Senior Advocate, Geeta Luthra said, “Common Law jurisprudence has one underlying premise that a person is innocent unless proved guilty. An offence under Indian Penal Code is an offence against State and hence against society and not only against aggrieved individual or complainant. An inroad into this concept of an offence against society has been made by the introduction of the chapter on plea bargaining. However, there are certain offences and enactments where plea bargaining is excluded. Offences of the nature of gang rape, culpable homicide/murder are not offences which are open to plea bargaining and are also not compoundable offences. The minimum punishment in gang rape shall not be less than 10 years but may extend to life imprisonment with or without fine provided that the court may for adequate and special reasons in the judgment impose a term less than 10 years. In the present case there were two concurrent findings of the Sessions Court and the High Court upholding the conviction of gang rape. Unless there were special circumstances carved out in the judgment, the said minimum punishment as born out of legislature is mandatory. The compulsion on the complainant to mutually resolve the matter can be many. It is possible that there were compulsions of stigma continuing over such a long period. The salutary amendment in 1983 enhancing the punishment for gang rape and making it more rigorous had this objective”.

Geeta Luthra further said, “The introduction of plea bargaining on 11th January 2006 in chapter 21A of the Code of Criminal Procedure has specifically excluded offences affecting the socio-economic conditions of the country or those against women or children are specifically excluded. In an age of mediation and Alternate Dispute Resolution, offences against the State should still stand out as an exception as they shock the very conscience of society and are against the social fabric protecting the dignity of a woman. Rape and in particular gang-rape where conviction is proved beyond doubt stand on this pedestal. There can be no grievances in awarding compensation to a victim of rape but unless there are such exceptional circumstances that warrant a sentence less than 10 years, the message to society in reducing punishment would have far-reaching and demoralizing consequences”.

Founder-Partner Priti Suri of PSA Legal to expressed shock over the judgment said, “The judgment is indeed appalling especially since it is contrary to the intention of the legislature. There is a rationale behind providing a “minimum” penalty for an offence and if that can be changed per the discretion of the court, one could possibly question the purpose behind providing statutory penalties. Also, since this Division Bench judgment will now set a precedent, I won’t be surprised if murder offences start getting compounded as well. With all due respect to the judges, I do not concur with their views”.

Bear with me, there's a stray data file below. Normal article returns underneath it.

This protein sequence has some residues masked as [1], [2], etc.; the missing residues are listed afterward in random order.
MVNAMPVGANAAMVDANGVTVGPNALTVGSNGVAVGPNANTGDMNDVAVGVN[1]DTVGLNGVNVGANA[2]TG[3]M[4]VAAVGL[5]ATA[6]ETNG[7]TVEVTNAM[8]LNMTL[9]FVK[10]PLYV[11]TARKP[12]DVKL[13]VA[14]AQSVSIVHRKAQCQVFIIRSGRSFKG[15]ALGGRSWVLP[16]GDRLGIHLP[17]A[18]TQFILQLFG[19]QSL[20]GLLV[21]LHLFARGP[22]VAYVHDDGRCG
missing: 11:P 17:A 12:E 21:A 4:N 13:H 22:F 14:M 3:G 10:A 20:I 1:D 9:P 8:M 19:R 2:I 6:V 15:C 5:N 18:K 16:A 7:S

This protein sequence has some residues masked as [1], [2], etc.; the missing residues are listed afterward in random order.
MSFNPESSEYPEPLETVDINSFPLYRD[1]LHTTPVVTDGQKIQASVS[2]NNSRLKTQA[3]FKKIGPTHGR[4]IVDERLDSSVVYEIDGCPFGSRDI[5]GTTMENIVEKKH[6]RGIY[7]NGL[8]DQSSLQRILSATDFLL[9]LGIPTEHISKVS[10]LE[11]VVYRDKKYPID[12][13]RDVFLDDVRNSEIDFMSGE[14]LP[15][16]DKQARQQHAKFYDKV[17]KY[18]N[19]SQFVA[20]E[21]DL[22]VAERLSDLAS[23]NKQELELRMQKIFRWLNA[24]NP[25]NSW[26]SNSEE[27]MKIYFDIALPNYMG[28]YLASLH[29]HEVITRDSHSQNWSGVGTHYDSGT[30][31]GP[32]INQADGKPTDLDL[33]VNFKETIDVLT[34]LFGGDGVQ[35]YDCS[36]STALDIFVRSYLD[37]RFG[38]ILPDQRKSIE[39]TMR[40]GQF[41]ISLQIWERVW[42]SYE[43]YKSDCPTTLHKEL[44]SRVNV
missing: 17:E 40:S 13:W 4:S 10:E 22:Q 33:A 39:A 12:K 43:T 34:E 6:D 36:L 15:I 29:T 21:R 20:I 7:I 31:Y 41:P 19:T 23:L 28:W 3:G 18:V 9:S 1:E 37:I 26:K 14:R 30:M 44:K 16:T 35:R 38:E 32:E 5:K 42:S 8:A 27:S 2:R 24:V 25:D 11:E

Advocate Vaibhav Vats said, “Rape – Section 376 – Speaks out quite loudly that any person who commits a crime as heinous as Rape shall be punished with imprisonment of either description for a term which shall not be less than 7 years but which may be for life or for a term which may extend to 10 years. For a crime as serious as Rape wherein there should be orders passed to castrate the people accused, with a judgment like this the Supreme Court has set a very bad precedent for the society. Money is a powerful tool which can always buy a prostitute, however no amount of money can ever give back the dignity of the victim and all that she had suffered. It is the least one could expect from Supreme Court. Rape is a not just a crime against the victim, but a crime against the society and using a so called ‘compromise formula’ with the victim and letting go off the criminals after imposing fine of Rs. 50,000/- each is almost like ascertaining value of the Rape”.

Criminal lawyer, Madhav Khurana said, “Yesterdays Supreme Court Judgment letting off three rapists, to my mind sets a bad precedent. Though I haven’t read the judgment yet, so this may be just a one off decision turning on its own facts, but it will open up a floodgate of similar petitions”.

Has the Supreme Court created a loophole for rape perpetrators? What stops the men who commit such heinous crimes from coercing the victims to compromise for money? Although most of the cases go unreported, India is ranked in the top 5 countries for rape and sexual assault. Will the Supreme Court judgment serve as a deterrent?

A copy of the Supreme Court order is available here.


(picture source: wordpress)

Bar and Bench - Indian Legal news